February 27, 2010 10:58:00 PM
A rose to the MUW''s theater department, department head William "Peppy" Biddy, director Brook Hannemann, thespians, backstage workers and other participants in the college''s presentation of William Shakespeare''s "A Mid-Summer Night''s Dream."
Always captivating, The W''s theater department has put on another delightful production, rising to the challenge of staging the Bard''s best loved comedy with a modern twist.
Catherine Muse, one of four MUW students who perished in a mid-January motel fire in Hoover, Ala., had been cast as a fairy, a role she was looking forward to.
Students decided to proceed with the play in honor of their lost classmates.
Roses to the Center for America''s Veterans at Mississippi State University and the Oktibbeha County Heritage Museum for honoring Oktibbeha County veterans who served in World War II.
The agencies are working to chronicle the stories of WWII veterans. MSU, and the Heritage Museum are asking veterans to share the stories of their WWII experiences.
Each veteran will be videotaped, and their story will be archived at MSU. As hundreds of WWII veterans pass away each year, it''s a noble effort to chronicle their lives and honor these vestiges of the Greatest Generation.
World War II veterans who want to share their stories should call Maj. Andrew Rendon, director of the Center for America''s Veterans, at 662-325-6720.
A rose to Baptist Memorial Hospital-Golden Triangle for donating microscopes to the Mississippi School for Mathematics and Science.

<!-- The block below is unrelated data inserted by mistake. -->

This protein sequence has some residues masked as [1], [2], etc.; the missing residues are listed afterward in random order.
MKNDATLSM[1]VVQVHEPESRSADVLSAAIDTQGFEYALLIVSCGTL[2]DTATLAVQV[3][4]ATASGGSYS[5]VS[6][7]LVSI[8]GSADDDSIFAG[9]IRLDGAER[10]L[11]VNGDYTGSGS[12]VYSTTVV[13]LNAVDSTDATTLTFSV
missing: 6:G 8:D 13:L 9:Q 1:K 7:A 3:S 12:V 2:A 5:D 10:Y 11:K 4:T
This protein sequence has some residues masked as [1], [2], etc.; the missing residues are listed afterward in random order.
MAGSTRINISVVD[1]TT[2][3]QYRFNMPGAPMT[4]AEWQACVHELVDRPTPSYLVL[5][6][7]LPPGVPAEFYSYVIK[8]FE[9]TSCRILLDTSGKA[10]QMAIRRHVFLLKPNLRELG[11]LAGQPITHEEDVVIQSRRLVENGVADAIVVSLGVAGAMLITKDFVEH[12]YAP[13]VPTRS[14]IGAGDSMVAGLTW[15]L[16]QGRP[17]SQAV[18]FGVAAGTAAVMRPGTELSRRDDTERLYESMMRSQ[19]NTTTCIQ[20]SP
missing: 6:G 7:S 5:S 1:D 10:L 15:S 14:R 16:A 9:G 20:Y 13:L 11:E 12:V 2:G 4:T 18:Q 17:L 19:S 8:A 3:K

The two entities have partnered for the past 10 years. Each year, a handful of students participate in a job shadowing program at the hospital.
MSMS''s science department offers classes in physics, chemistry, biology and multidisciplinary topics. Additionally, students assist in and perform college- and professional-level research, efforts the microscopes will help with.
Baptist is one of many businesses partnering with local schools to ensure they have the educational resources needed to help students be successful.
A thank you goes out to those already involved in such efforts; those businesses not linked in to the education community should follow Baptist''s lead by looking for ways to partner with local schools to enhance students'' educational opportunities.
A rose to Caledonia teacher Terry Wiygul, who was honored by the Mississippi Education Computing Association as Teacher of the Year for her work in promoting the use of technology during MECA''s annual conference Feb. 10 in Jackson.
The 10-year Caledonia teacher also teaches virtual classes with Mississippi Virtual Public Schools Web-based classes. Wiygul also leads E-learning workshops for Mississippi Public Broadcasting. One of her recent workshops, Web 2.0, went a long way toward earning her Teacher of the Year honors from MECA by showing educators how to interact with the Internet, rather than simply gathering information.
In the classroom, Wiygul uses innovative learning tools to drive the concepts of physics and technology home.
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